I went to my younger sister's this afternoon and hung curtain rods in her sun room. Her sun room is made entirely of brick. Hard brick. The house is eighty-something years old and the bricks are fully seasoned. I was drilling them with masonry bits and each bit was good for about two holes.
There is still one rod left to hang, but I ran out of bits and she declared the job done. I'll finish it up later, sometimes between now and Christmas.
Yesterday while I was taking pictures of the stream below my stand, I took the picture below. I was facing nearly east and the light was playing tricks in the trees. As usual, you can click it for a larger image.
That's a huge sand/gravel bed that was deposited during Hurricane Gustav. The water from the almost 20 inches of rain cut the banks and moved a lot of material. Some of that is deposited here, where the water pooled.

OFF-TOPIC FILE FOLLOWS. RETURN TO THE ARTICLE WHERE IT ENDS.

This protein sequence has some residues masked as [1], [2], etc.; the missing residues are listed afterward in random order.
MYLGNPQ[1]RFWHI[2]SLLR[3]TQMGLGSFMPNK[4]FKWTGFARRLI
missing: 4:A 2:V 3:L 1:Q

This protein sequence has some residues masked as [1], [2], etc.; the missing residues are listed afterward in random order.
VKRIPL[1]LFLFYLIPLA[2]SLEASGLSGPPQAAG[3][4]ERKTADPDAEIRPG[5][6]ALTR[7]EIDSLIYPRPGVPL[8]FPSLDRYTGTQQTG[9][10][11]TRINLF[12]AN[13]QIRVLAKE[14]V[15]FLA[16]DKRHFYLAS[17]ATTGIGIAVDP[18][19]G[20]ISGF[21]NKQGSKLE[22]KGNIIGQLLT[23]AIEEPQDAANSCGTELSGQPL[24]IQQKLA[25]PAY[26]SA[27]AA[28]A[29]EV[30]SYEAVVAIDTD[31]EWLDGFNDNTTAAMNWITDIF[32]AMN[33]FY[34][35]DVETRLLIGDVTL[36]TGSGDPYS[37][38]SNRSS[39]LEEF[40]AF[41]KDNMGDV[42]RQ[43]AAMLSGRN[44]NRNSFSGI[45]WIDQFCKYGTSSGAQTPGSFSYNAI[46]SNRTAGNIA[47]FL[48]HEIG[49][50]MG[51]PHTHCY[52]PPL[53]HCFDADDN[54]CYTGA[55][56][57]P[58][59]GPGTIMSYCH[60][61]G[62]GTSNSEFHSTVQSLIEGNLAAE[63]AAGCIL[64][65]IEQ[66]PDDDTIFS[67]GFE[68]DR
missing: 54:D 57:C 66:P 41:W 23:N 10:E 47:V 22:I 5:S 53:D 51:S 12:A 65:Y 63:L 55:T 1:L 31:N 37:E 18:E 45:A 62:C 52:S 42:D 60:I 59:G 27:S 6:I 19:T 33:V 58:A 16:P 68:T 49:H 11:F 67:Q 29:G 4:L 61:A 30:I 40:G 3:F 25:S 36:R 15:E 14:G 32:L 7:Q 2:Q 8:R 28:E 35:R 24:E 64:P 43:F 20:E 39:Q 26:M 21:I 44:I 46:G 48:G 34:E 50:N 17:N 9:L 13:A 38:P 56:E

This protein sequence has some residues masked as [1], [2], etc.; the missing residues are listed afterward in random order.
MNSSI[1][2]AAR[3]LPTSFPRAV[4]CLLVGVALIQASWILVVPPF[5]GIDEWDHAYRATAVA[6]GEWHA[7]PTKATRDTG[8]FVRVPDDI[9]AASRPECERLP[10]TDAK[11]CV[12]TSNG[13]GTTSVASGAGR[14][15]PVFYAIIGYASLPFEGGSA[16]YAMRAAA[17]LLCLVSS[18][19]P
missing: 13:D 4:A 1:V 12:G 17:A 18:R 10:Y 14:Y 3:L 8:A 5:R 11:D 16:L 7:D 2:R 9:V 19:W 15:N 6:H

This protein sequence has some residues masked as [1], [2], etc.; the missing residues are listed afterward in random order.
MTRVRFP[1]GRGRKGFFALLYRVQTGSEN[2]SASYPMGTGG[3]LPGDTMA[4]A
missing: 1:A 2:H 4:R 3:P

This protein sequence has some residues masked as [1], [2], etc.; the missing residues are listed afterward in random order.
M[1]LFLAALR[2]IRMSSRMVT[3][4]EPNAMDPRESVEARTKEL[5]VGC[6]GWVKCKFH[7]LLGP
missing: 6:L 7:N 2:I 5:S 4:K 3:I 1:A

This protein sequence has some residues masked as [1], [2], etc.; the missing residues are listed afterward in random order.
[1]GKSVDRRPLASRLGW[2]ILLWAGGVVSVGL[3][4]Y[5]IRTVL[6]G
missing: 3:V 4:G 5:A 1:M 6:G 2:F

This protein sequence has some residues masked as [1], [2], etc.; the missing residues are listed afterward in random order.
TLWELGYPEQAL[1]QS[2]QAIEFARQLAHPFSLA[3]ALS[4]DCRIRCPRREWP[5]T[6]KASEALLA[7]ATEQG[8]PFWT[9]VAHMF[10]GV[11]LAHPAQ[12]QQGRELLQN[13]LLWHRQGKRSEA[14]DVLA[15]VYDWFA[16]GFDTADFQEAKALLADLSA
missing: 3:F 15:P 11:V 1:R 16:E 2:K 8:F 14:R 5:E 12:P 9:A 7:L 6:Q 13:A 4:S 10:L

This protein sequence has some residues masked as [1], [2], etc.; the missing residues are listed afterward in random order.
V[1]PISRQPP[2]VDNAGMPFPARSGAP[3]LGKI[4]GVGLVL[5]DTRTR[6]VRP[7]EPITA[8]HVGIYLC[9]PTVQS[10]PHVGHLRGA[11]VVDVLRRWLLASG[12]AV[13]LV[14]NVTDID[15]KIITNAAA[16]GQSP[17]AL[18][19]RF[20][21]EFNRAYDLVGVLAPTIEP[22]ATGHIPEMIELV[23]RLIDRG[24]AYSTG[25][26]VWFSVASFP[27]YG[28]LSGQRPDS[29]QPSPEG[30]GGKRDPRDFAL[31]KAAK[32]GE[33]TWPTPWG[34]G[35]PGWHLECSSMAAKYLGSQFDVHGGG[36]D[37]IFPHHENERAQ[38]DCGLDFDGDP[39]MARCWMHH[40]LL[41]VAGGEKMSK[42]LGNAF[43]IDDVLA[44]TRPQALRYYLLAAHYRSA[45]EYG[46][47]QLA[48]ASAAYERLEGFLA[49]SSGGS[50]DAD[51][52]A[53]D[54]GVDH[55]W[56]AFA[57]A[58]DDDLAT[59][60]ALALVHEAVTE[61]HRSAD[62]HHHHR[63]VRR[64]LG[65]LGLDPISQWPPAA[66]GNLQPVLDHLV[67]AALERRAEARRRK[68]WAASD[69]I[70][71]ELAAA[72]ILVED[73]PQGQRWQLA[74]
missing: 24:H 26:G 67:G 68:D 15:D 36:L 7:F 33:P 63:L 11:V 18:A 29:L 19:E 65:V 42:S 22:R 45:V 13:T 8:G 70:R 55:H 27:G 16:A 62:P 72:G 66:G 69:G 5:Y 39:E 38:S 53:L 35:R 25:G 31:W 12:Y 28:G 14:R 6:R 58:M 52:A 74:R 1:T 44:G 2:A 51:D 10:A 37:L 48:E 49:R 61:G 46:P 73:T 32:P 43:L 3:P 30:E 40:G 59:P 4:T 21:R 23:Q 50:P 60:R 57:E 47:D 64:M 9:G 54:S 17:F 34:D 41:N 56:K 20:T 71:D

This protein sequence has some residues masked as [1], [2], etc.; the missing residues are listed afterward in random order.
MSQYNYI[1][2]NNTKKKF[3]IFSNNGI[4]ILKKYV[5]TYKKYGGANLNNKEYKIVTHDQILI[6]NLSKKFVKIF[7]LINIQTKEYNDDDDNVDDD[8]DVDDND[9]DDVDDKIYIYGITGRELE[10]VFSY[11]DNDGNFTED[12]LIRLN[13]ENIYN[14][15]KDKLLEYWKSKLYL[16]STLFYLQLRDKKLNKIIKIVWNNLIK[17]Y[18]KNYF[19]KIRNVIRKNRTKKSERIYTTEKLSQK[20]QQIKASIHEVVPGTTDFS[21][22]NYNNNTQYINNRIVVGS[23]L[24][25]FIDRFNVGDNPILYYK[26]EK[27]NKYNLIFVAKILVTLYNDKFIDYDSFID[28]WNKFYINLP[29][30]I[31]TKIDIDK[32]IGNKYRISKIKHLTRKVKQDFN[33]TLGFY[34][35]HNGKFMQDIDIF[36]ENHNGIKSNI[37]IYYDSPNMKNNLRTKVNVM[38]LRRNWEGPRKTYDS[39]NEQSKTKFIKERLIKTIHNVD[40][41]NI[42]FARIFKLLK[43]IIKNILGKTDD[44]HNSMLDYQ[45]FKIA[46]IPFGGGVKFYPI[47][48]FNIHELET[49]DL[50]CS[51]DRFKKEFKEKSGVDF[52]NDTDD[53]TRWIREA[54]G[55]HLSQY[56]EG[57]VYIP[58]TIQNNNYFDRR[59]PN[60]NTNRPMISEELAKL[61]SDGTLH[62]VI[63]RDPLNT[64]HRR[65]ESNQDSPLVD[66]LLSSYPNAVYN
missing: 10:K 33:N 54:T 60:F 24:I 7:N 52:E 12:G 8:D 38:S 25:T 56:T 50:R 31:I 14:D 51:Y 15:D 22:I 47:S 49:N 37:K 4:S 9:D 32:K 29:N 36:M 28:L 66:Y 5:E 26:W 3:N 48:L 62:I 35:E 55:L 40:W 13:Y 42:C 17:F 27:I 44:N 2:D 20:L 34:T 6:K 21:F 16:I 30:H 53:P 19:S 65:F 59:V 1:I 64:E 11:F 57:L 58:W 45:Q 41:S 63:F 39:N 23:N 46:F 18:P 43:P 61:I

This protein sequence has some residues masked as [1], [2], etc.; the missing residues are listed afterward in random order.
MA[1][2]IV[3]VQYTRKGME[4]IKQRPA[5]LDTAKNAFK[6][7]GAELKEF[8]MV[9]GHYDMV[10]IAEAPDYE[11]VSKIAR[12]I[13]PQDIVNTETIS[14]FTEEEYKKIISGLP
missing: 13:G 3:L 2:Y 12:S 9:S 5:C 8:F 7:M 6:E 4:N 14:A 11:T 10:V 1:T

From where this picture was taken, if you turn left 90 degrees, you're looking north up a pipeline. Just inside the woodline to the right is a small stand of white oak trees. Historically, rutting bucks make scrapes in the leaves under those white oaks. No scrapes yet this year, but this is one of the areas I'm watching.
I'll probably set up on the south side of the pipeline next weekend and watch both the stream bed and the white oak side of that pipeline. I'll have to remember to take a lawn chair. It ought to be fairly easy to construct a ground blind when it gets light enough to see. Or, I'll just back into the thicket far enough that I can stay hidden while I watch through the woods. For hunting like this, I'll be within 70 yards of anything I'd be able to see, so the scoped bolt rifle doesn't make a lot of sense. From a stand in this area, the Winchester 94 with cast bullets and iron sights should be perfectly adequate for the chore.